Social Judgement Theory I. Three latitudes: Acceptance, rejection, and noncommitment. A. Social judgment theory says that at the instant of perception, people compare messages to their present point of view. B. Individuals’ opinions are not adequately represented as points along a continuum because degrees of tolerance around their positions must also be considered. C. Muzafer Sherif established three zones of attitudes.
1. The latitude of acceptance. 2. The latitude of rejection.
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3. The latitude of noncommitment. D. A description of a person’s attitude structure must include the location and width of each interrelated latitude.
II. Ego-involvement: How much do you care? A. Ego-involvement refers to the importance of an issue to an individual. B. The favored position anchors all other thoughts about the topic. C. High ego-involvement can be defined as membership in a group with a known stand.
D. Three features are typical of high ego-involvement. 1. The latitude of noncommitment is nearly nonexistent. 2. The latitude of rejection is wide. 3. People who hold extreme views care deeply.
E. Moving from the cognitive structure of a person’s attitude, attention shifts to the judgment part of the theory. III. Judging the message: Contrast and assimilation errors. A. Social judgment-involvement describes the linkage between ego-involvement and perception. B.
Contrast occurs when one perceives a message within the latitude of rejection as being more discrepant than it actually is from the anchor point. This perceptual distortion leads to polarization of ideas. C. Assimilation, the opposite of contrast, occurs when one perceives a message within the latitude of acceptance as being less discrepant than it actually is from the anchor point.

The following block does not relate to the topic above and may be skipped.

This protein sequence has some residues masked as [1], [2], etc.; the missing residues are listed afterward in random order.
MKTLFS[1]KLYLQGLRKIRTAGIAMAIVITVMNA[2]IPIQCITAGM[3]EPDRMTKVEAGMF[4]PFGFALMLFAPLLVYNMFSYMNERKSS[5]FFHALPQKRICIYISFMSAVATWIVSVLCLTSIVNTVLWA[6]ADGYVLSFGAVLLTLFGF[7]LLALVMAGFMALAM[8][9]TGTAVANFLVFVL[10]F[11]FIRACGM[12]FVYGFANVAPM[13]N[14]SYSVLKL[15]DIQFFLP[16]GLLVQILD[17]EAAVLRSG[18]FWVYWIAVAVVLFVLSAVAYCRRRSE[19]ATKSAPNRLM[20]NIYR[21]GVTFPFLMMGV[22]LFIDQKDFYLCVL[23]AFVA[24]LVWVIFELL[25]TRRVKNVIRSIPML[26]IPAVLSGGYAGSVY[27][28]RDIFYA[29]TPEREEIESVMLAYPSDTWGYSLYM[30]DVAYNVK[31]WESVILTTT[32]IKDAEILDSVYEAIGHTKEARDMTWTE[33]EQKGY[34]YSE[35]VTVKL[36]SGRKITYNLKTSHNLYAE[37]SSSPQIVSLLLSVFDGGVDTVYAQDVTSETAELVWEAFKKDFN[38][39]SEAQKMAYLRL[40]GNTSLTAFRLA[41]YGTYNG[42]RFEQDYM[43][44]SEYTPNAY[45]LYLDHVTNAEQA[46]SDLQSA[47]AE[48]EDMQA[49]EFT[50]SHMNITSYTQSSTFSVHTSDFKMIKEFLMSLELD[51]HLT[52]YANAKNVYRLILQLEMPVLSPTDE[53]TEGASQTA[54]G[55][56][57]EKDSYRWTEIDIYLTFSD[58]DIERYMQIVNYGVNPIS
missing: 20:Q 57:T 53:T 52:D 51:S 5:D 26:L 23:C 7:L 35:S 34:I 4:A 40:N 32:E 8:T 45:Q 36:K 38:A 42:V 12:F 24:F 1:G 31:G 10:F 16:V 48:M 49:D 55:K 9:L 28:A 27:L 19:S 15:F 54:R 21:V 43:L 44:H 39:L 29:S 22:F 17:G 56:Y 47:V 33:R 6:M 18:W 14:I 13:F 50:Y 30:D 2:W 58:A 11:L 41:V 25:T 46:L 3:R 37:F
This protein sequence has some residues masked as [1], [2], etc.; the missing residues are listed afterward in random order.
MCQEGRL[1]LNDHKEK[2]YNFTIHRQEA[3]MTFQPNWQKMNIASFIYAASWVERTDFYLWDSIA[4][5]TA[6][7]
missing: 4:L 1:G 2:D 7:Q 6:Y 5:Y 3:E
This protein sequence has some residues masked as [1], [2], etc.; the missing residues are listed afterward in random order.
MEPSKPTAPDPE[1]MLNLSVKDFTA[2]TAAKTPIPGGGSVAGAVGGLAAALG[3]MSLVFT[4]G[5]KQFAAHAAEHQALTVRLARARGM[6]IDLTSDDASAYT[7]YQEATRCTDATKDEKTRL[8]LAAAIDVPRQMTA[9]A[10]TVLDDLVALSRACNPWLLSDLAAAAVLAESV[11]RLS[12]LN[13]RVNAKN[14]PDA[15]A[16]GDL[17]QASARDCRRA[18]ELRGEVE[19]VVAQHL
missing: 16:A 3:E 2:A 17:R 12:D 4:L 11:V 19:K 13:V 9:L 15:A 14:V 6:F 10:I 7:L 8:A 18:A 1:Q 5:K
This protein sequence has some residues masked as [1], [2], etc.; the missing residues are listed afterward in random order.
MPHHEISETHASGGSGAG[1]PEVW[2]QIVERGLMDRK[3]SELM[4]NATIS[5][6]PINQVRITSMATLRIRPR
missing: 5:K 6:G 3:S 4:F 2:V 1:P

D. Although Sherif is unclear as to how people judge messages that fall within the latitude of noncommitment, most interpreters favor a neutral reading. IV. Discrepancy and attitude change. A. If individuals judge a new message to fall within their latitude of acceptance, they adjust their attitude to accommodate it.
1. The persuasive effect will be positive but partial. 2. The greater the discrepancy, the more individuals adjust their attitudes. 3. The most persuasive message is the one that is most discrepant from the listener’s position, yet still falls within his or her latitude of acceptance or latitude of noncommitment. B.
If individuals judge a new message to be within their latitude of rejection, they may adjust their attitude away from it. 1. For individuals with high ego-involvement and broad latitudes of rejection, most messages that are aimed to persuade them and that fall within their latitudes of rejection have an effect opposite of what the communicator intended. 2.
This boomerang effect suggests that individuals are often driven, rather than drawn, to the positions they occupy.C. Sherif’s approach is quite automatic. 1. He reduced interpersonal influence to the issue of the distance between the message and the hearer’s position. 2. Volition exists only in the choice of messages available to the persuader.
V. Practical advice for the persuader. A. For maximum influence, select a message right on the edge of the audience’s latitude of acceptance or noncommitment.
B. Ambiguous messages can sometimes serve better than clarity. C. Persuasion is a gradual process consisting of small movements. D. The most dramatic, widespread, and enduring attitude changes involve changes in reference groups with differing values.
VI. Attitudes on sleep, booze, and money: Evidence supporting SJT. A. Research on the predictions of social judgment theory requires highly ego-involved issues. B. A highly credible speaker can shrink the listener’s latitude of acceptance.
C. Application of the theory raises ethical problems. VII. Critique: A theory well within the latitude of acceptance. A. The theory has practical utility for persuaders.
B. The theory offers specific predictions and explanations about what happens in the mind when a message falls within someone’s latitude of acceptance or rejection. C.
Like all cognitive explanations, social judgment theory assumes a mental structure and process that are beyond sensory observation. D. While it has not been widely tested empirically, research does support it, validating its claims while proving the theory falsifiable.
E. Despite these reservations, social judgment theory is an elegant, intuitively appealing approach to persuasion.